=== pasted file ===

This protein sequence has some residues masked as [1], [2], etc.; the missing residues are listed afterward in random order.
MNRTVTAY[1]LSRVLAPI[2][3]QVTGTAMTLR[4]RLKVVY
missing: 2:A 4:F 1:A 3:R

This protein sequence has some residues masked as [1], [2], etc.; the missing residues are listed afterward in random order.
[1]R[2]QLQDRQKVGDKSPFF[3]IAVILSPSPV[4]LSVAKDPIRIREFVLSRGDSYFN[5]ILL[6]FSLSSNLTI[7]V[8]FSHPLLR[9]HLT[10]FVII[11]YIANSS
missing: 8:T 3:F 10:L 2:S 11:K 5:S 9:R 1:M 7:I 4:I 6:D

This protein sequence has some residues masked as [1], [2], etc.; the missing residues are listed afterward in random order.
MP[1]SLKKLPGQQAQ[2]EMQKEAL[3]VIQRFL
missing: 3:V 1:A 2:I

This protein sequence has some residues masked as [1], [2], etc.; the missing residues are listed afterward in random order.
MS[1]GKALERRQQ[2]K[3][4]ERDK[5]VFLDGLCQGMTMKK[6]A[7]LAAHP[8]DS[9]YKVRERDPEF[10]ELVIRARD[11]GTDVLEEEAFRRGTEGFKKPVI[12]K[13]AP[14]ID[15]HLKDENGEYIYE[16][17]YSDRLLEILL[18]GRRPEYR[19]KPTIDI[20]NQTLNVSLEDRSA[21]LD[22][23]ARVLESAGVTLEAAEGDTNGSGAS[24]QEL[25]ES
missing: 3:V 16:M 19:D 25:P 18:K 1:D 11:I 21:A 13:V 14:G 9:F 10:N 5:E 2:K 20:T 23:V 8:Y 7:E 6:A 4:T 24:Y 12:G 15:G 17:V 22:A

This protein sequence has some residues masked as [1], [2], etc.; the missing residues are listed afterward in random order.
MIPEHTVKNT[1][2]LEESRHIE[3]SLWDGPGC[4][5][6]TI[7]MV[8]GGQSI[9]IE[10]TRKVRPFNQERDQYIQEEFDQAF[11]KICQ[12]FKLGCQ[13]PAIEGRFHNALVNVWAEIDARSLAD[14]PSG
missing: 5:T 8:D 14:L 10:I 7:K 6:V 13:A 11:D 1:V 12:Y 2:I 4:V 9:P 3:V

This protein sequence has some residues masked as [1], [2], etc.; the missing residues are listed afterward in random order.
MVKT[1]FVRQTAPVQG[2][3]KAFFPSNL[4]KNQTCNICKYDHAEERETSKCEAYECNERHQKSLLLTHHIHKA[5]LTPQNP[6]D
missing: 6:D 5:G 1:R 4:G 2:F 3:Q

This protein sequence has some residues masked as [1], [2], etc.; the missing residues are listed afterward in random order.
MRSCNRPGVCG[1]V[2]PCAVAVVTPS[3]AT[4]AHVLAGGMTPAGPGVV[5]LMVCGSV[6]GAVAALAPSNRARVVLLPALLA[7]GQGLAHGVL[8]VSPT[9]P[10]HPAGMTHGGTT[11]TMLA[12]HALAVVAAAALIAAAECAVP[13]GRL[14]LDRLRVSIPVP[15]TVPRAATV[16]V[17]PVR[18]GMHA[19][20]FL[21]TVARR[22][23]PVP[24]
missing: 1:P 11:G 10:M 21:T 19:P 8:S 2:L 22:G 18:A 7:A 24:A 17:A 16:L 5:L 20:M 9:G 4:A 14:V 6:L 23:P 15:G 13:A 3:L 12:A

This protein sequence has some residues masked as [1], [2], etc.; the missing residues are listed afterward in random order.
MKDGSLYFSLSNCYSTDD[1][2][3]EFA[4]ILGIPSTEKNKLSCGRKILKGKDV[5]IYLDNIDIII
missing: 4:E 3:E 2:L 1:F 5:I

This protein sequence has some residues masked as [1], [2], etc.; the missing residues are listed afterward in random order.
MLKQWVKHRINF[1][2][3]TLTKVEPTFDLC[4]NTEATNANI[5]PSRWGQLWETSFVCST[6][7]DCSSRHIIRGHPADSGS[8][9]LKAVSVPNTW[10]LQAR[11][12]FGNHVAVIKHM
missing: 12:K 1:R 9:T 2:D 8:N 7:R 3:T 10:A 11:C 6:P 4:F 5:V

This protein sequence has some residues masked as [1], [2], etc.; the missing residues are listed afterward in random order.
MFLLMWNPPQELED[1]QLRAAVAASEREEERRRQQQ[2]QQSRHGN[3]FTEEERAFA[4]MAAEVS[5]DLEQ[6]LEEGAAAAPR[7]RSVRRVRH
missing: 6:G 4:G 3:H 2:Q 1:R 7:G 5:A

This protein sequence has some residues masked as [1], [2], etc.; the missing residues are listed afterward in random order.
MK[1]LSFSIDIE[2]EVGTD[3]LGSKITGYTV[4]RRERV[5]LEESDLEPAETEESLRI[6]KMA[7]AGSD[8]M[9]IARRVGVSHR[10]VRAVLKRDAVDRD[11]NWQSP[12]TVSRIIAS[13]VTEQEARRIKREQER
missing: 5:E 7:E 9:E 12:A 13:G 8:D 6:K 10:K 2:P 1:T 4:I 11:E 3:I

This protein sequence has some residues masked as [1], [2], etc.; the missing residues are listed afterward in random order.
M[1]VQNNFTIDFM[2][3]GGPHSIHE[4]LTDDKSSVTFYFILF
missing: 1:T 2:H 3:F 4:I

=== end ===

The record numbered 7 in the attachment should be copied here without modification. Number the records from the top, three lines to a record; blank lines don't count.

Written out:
This protein sequence has some residues masked as [1], [2], etc.; the missing residues are listed afterward in random order.
MRSCNRPGVCG[1]V[2]PCAVAVVTPS[3]AT[4]AHVLAGGMTPAGPGVV[5]LMVCGSV[6]GAVAALAPSNRARVVLLPALLA[7]GQGLAHGVL[8]VSPT[9]P[10]HPAGMTHGGTT[11]TMLA[12]HALAVVAAAALIAAAECAVP[13]GRL[14]LDRLRVSIPVP[15]TVPRAATV[16]V[17]PVR[18]GMHA[19][20]FL[21]TVARR[22][23]PVP[24]
missing: 1:P 11:G 10:M 21:T 19:P 8:S 2:L 22:G 18:A 7:A 24:A 17:A 16:L 5:L 20:M 9:G 4:A 14:V 6:L 23:P 15:G 13:A 3:L 12:A